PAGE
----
Last month Hendrik Hinkel and his colleague received a call from a resident of Kicukiro District who had seen the giant rock python in the neighborhood.
Following the call, they moved forward to rescue the serpent from where it was found.
In an interview with The New Times, Henrdrik explained more about the rescued operation and generally the lifestyle of snakes.
"The snake was collected last month and it measured between 4.5 and 5 metres. It was a Central African Rock Python which is the biggest species of snake in Africa. It can grow bigger than 6 metres and at that size it could swallow an adult antelope," says Hinkel.
"Many people couldn't believe that there was a python of five meters in Kigali," Hendrik says. "This really shows that we have so much to learn from these animals since we live near them."
He continued explaining how these snakes are harmless to people.
"They are not venomous, they kill their prey by constriction, which is when a snake wraps around the animal to stop it from breathing. That means that if it bites you nothing will happen. In Rwandan culture we say that the python is the reincarnation of a king," he said.
The rock python was later transported eastwards and released into Akagera National Park with the help of Rwanda Development Board (RDB).
Passion from young age
Since the age of 4, Hendrik says he has been collecting snakes and taking them to safe spaces.
Hendrik and his colleague Bryon Mutijima have built public trust in different parts of Rwanda.
This has continued to encourage people to inform them wherever they come into contact with snakes.
Hendrik traces his passion and inspiration of conserving these reptiles from his father, a biologist who studied reptiles and amphibians.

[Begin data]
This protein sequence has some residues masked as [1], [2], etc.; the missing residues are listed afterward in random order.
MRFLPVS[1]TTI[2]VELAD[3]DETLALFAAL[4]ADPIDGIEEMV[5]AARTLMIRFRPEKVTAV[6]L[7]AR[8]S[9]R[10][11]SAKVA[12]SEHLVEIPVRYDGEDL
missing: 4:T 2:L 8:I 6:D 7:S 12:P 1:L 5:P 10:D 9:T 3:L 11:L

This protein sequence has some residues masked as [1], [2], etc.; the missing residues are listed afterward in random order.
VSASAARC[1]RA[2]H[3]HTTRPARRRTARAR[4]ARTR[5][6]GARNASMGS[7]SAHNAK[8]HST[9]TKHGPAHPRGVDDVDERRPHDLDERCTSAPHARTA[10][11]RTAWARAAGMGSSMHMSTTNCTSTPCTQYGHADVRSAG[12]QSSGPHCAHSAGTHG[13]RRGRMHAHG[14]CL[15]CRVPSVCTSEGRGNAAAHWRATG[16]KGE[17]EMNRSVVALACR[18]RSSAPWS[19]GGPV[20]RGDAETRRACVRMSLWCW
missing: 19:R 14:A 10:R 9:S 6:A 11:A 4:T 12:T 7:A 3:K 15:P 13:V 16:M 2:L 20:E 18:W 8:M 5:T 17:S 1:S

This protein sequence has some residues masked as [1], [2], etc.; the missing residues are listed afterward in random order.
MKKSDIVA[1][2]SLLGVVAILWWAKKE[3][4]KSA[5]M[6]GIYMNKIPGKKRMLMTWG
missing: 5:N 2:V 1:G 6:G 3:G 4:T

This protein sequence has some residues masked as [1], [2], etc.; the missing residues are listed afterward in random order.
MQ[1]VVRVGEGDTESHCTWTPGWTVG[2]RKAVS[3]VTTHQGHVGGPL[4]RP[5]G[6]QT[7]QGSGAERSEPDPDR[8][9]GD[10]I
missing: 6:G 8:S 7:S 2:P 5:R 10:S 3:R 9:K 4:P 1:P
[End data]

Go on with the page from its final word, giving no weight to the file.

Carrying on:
"I grew up in an environment that facilitated me to catch snakes and frogs," Hinkel said, recalling that he first caught a snake in his garden when he was just four years old.
"I understand these animals. Many of them aren't harmful to humans and I know how to deal with the dangerous ones," Hendrik said.
More than 80 per cent of the snakes we have here in Rwanda are not dangerous, he discloses.
"The important thing is to understand how these animals live."
To him, the few dangerous ones don't attack, they only bite in self-defence. For example, he cites the highly venomous spitting cobra.
"It spits to send a warning, it does not easily bite." he says.
In order to protect themselves from venomous snakes like the cobra, they carry glasses and gloves. They also carry milk and other antivenin supplies when they are going to correct snakes.
Speaking to The New Times, Eugene Mutangana, a Conservation Management Expert at RDB also advises citizens not to harm such species, but to contact RDB such that they are evacuated.
"We encourage people immediately to inform RDB once they see such animals like snakes, and if they fail to get to us they can reach the local government or police. Communication is much needed to make sure that every creature is safe," said Mutangana.
Solomon Mukama an ophidiophile (snake lover) believes that every creature should live because the world is a home to everything that exists on it.
"We just need to sensitize our people as far as this reptile is concerned, train snake handlers and set up a vibrant snake institute like one in Kenya and South Africa because Rwanda has become a tourist destination and first aid services to snakebite victims are going to be of paramount importance" he said.
"I don't expect everyone to love snakes but again I don't expect everyone to go around killing what they don't like," Mukama told The New Times.
Theogene Sibomana also has an interest in saving snakes all over the country; he gives few tips on how someone can handle a snake without killing it.
"The more we know about snakes the less we fear them. We have to know that snakes don't feed on people they strike for defence. Here in Rwanda, we don't have many snakes and casualties are few. So it is pathetic to see a gentle, non-aggressive snake killed by people with a hundred stones on its head" said Sibomana.
"Snakes are wild animals like others. They have to be taken to the natural habitat where they keep completing the biodiversity. I like snakes. I have saved many of them and I don't fear them. And I am thankful to people who raise their voices to save those beautiful creatures" he said.
According to online resources, there are eight most common species of snakes in Akagera National Park and these are; puff adder, herald or red-lipped snake, Rhombic egg eater, black mamba, brown house snake, black-necked spitting cobra, spotted bush snake and the African rock python.